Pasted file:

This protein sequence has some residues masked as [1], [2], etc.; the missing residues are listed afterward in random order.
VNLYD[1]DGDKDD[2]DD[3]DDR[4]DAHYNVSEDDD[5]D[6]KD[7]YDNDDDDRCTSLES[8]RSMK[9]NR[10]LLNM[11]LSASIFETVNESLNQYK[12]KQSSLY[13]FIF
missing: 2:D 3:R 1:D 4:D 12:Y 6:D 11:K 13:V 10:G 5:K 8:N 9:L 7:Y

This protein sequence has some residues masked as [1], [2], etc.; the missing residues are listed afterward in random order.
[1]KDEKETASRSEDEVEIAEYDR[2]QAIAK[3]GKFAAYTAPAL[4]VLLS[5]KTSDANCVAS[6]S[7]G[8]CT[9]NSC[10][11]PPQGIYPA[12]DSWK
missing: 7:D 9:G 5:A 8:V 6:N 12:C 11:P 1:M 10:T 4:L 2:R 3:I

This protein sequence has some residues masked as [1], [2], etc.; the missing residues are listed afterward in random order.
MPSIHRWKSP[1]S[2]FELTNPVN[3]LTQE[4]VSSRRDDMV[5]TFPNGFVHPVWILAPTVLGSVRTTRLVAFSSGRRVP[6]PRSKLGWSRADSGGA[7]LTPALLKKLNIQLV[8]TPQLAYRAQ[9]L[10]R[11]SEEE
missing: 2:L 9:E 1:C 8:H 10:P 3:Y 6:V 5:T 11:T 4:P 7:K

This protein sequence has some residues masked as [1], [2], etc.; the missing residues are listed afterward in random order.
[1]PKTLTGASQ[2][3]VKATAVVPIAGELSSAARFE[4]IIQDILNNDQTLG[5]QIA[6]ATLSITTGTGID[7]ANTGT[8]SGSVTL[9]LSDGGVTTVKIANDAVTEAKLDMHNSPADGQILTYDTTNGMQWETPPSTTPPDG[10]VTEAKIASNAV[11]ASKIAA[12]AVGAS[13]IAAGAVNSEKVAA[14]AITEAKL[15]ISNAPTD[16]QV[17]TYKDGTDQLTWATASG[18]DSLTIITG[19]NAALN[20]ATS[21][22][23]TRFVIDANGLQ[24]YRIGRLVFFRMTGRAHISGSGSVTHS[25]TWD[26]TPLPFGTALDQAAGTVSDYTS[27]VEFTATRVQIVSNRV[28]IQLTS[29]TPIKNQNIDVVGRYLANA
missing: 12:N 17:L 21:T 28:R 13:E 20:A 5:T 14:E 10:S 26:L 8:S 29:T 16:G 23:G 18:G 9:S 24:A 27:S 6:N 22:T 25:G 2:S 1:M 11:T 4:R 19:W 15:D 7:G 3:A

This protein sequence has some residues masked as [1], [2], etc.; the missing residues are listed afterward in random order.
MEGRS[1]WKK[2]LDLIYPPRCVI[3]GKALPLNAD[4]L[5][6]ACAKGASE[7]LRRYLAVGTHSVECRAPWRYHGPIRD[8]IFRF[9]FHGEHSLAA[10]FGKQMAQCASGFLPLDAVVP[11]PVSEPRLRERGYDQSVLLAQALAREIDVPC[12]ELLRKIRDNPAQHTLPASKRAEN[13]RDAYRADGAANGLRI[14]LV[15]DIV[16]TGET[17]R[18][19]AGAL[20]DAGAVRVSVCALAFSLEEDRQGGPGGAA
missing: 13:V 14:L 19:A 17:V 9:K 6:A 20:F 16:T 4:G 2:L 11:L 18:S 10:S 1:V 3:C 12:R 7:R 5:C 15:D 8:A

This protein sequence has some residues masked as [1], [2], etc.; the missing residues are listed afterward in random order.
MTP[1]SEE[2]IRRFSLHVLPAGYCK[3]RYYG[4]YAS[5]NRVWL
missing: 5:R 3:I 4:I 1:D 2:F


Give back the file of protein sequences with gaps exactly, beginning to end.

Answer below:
This protein sequence has some residues masked as [1], [2], etc.; the missing residues are listed afterward in random order.
VNLYD[1]DGDKDD[2]DD[3]DDR[4]DAHYNVSEDDD[5]D[6]KD[7]YDNDDDDRCTSLES[8]RSMK[9]NR[10]LLNM[11]LSASIFETVNESLNQYK[12]KQSSLY[13]FIF
missing: 2:D 3:R 1:D 4:D 12:Y 6:D 11:K 13:V 10:G 5:K 8:N 9:L 7:Y

This protein sequence has some residues masked as [1], [2], etc.; the missing residues are listed afterward in random order.
[1]KDEKETASRSEDEVEIAEYDR[2]QAIAK[3]GKFAAYTAPAL[4]VLLS[5]KTSDANCVAS[6]S[7]G[8]CT[9]NSC[10][11]PPQGIYPA[12]DSWK
missing: 7:D 9:G 5:A 8:V 6:N 12:C 11:P 1:M 10:T 4:L 2:R 3:I

This protein sequence has some residues masked as [1], [2], etc.; the missing residues are listed afterward in random order.
MPSIHRWKSP[1]S[2]FELTNPVN[3]LTQE[4]VSSRRDDMV[5]TFPNGFVHPVWILAPTVLGSVRTTRLVAFSSGRRVP[6]PRSKLGWSRADSGGA[7]LTPALLKKLNIQLV[8]TPQLAYRAQ[9]L[10]R[11]SEEE
missing: 2:L 9:E 1:C 8:H 10:P 3:Y 6:V 5:T 11:T 4:P 7:K

This protein sequence has some residues masked as [1], [2], etc.; the missing residues are listed afterward in random order.
[1]PKTLTGASQ[2][3]VKATAVVPIAGELSSAARFE[4]IIQDILNNDQTLG[5]QIA[6]ATLSITTGTGID[7]ANTGT[8]SGSVTL[9]LSDGGVTTVKIANDAVTEAKLDMHNSPADGQILTYDTTNGMQWETPPSTTPPDG[10]VTEAKIASNAV[11]ASKIAA[12]AVGAS[13]IAAGAVNSEKVAA[14]AITEAKL[15]ISNAPTD[16]QV[17]TYKDGTDQLTWATASG[18]DSLTIITG[19]NAALN[20]ATS[21][22][23]TRFVIDANGLQ[24]YRIGRLVFFRMTGRAHISGSGSVTHS[25]TWD[26]TPLPFGTALDQAAGTVSDYTS[27]VEFTATRVQIVSNRV[28]IQLTS[29]TPIKNQNIDVVGRYLANA
missing: 12:N 17:L 21:T 28:R 13:E 20:A 5:T 14:E 10:S 26:L 8:S 29:T 16:G 23:G 18:G 9:S 24:A 27:S 6:N 22:T 25:G 2:S 1:M 11:T 4:R 19:W 15:D 7:G 3:A

This protein sequence has some residues masked as [1], [2], etc.; the missing residues are listed afterward in random order.
MEGRS[1]WKK[2]LDLIYPPRCVI[3]GKALPLNAD[4]L[5][6]ACAKGASE[7]LRRYLAVGTHSVECRAPWRYHGPIRD[8]IFRF[9]FHGEHSLAA[10]FGKQMAQCASGFLPLDAVVP[11]PVSEPRLRERGYDQSVLLAQALAREIDVPC[12]ELLRKIRDNPAQHTLPASKRAEN[13]RDAYRADGAANGLRI[14]LV[15]DIV[16]TGET[17]R[18][19]AGAL[20]DAGAVRVSVCALAFSLEEDRQGGPGGAA
missing: 13:V 14:L 19:A 17:V 9:K 6:A 20:F 16:T 4:G 2:L 11:L 18:S 10:S 1:V 3:C 12:R 7:R 5:C 15:D 8:A

This protein sequence has some residues masked as [1], [2], etc.; the missing residues are listed afterward in random order.
MTP[1]SEE[2]IRRFSLHVLPAGYCK[3]RYYG[4]YAS[5]NRVWL
missing: 5:R 3:I 4:I 1:D 2:F